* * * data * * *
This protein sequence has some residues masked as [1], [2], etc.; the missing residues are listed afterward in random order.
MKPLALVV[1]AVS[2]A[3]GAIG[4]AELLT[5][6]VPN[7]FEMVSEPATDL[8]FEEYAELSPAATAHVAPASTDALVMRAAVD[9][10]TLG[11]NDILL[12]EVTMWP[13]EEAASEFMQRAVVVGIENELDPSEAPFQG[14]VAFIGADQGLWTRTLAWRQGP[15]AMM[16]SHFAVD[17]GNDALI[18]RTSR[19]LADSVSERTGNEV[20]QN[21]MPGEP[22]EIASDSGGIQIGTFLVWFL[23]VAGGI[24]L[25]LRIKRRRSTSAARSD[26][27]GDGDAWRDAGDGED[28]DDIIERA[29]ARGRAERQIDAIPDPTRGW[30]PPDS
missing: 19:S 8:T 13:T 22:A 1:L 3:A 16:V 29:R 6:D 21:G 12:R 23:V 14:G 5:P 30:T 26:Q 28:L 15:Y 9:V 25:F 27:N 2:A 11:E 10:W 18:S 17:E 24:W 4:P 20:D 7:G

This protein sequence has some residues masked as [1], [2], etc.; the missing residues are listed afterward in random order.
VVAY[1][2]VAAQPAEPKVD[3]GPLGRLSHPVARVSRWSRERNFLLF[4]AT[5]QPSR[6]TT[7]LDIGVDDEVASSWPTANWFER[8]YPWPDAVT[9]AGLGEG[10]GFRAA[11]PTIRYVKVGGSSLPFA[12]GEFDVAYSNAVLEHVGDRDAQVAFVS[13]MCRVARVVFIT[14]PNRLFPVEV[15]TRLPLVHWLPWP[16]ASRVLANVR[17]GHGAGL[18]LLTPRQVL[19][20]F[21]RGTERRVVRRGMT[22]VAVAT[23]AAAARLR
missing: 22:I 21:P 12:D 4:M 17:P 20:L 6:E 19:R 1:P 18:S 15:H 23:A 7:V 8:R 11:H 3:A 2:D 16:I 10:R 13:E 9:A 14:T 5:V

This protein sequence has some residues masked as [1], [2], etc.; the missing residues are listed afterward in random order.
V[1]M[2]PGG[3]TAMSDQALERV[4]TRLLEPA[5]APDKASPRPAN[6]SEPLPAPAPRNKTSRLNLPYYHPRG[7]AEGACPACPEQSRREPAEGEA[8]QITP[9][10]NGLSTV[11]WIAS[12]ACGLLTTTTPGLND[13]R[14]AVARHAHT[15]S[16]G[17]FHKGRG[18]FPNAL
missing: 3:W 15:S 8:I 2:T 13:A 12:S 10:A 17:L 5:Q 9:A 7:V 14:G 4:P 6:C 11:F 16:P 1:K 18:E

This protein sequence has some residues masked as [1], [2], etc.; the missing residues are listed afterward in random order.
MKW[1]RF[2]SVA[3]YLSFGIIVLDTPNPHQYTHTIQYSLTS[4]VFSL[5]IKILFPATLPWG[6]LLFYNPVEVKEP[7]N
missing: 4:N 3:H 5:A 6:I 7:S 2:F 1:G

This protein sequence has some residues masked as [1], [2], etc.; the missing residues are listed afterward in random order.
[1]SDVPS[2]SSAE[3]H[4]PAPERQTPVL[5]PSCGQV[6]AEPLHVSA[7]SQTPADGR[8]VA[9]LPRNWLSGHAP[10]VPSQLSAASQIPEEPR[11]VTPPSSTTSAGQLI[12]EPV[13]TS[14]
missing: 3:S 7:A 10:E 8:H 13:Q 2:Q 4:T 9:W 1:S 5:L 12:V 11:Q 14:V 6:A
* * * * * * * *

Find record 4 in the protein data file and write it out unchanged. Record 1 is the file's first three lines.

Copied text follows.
This protein sequence has some residues masked as [1], [2], etc.; the missing residues are listed afterward in random order.
MKW[1]RF[2]SVA[3]YLSFGIIVLDTPNPHQYTHTIQYSLTS[4]VFSL[5]IKILFPATLPWG[6]LLFYNPVEVKEP[7]N
missing: 4:N 3:H 5:A 6:I 7:S 2:F 1:G